Transit takes center stage in Detroit mayoral debate

By thauckthauck (1228733434|%a, %b %e at %I:%M%p)

As Detroit searches for a new mayor, it seems that one issue that all three candidates agree upon is that regional transit in Southeast Michigan must be consolidated. This opinion piece details why it only make sense that political leaders in the area try to find some common ground and develop transit that everyone could benefit from. You can read the original here.

It’s a good sign for Detroit and the entire region that three of the leading candidates for mayor of Detroit agreed Tuesday night that it makes sense for the city-owned Detroit Department of Transportation and the suburban SMART system to merge. Dave Bing, Freman Hendrix and Mayor Kenneth Cockrel Jr. said during a debate on WADL-TV that it doesn’t make sense in the current economy to administer two systems and maintain separate garage facilities for SMART and DDOT.

They suggested that the long-discussed merger could become part of an emerging regional mass transit plan that includes a light rail system on Woodward Ave. between downtown Detroit and the New Center area. That stretch will be financed mostly with private money.

But good luck. Detroit Mayor Dennis Archer tried for years to merge the city bus system with SMART, but in the end failed to merge even one route. There’s mucho mistrust on both sides of 8 Mile, mainly over who pays for — and controls — what. A seamless regional transportation system would benefit everyone in metro Detroit, but getting people to think regionally is tough.

As one Macomb County commissioner put it: “One I hear regional cooperation, I grab my wallet.’’ Other metro areas, including Grand Rapids, cooperate on mass transit and move ahead. In Denver, 8 counties approved a sales tax increase to pay for a regional rapid transit bus and rail system, and the entire region is booming.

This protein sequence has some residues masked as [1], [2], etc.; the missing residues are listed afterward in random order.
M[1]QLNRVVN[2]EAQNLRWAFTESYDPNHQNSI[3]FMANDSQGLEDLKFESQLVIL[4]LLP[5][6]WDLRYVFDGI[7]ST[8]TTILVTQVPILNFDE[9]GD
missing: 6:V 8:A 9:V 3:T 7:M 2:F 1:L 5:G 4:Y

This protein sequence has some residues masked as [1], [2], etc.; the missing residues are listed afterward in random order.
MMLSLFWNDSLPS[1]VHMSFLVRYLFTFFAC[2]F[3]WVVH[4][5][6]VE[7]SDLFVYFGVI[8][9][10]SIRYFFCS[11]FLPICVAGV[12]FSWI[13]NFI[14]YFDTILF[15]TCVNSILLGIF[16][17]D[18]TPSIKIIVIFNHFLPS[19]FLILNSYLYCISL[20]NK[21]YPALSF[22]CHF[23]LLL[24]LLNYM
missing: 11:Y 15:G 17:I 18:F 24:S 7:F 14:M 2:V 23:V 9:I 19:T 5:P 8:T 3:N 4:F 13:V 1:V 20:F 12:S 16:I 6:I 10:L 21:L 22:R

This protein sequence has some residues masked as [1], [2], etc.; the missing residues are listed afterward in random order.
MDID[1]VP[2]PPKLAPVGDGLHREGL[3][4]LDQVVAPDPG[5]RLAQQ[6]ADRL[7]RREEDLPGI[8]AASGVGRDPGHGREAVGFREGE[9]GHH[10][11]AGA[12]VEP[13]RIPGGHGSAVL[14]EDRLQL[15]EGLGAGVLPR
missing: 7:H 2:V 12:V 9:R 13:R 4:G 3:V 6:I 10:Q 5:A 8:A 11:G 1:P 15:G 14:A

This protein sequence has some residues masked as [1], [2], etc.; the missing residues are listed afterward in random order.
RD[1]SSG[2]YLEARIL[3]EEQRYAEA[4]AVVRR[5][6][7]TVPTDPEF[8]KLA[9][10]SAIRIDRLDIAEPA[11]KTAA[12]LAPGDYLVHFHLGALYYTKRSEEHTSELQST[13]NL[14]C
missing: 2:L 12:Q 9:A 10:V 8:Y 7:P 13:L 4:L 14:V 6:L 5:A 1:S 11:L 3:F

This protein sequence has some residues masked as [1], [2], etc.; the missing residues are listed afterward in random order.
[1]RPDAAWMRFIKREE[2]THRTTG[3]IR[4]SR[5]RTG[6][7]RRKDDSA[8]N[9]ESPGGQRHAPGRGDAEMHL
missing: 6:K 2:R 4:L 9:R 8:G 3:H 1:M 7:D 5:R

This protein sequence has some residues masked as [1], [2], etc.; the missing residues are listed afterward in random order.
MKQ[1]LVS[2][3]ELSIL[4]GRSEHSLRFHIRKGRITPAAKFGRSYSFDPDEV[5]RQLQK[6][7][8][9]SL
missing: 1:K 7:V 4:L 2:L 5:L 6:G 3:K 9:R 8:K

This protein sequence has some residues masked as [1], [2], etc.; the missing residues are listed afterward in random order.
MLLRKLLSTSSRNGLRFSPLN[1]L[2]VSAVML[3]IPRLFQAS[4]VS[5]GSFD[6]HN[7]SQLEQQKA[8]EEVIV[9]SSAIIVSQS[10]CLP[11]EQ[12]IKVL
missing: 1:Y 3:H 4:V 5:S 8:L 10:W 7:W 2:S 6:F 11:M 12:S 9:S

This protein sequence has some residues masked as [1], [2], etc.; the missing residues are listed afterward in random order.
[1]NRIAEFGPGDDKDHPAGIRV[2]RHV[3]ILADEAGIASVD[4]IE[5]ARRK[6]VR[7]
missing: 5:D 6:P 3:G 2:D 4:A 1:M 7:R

Here’s the deal: Now, city residents like me pay — on a per-capita basis — about five times as much as people in the suburbs for bus service. Detroit spends about $90 million a year on the Detroit Department of Transportation — money that comes straight out of the general fund. The suburbs, which altogether pay about $50 million a year through a property tax millage, don’t want to pay more so Detroit can pay less. We still don’t think as a region, and look where it’s got us.

In the long run, both city and suburban leaders will have to think differently, or southeast Michigan will fall further behind other regions. Detroit leaders must understand that, with a shrinking city in financial crisis, they must stop big-timing it and treat the suburbs as full partners. Suburban leaders must stop screaming every time they think one of their dollars might help someone in Detroit. Transportation is a good first step, and three of the candidates for Detroit mayor appear ready to take it.

Unless otherwise stated, the content of this page is licensed under Creative Commons Attribution-ShareAlike 3.0 License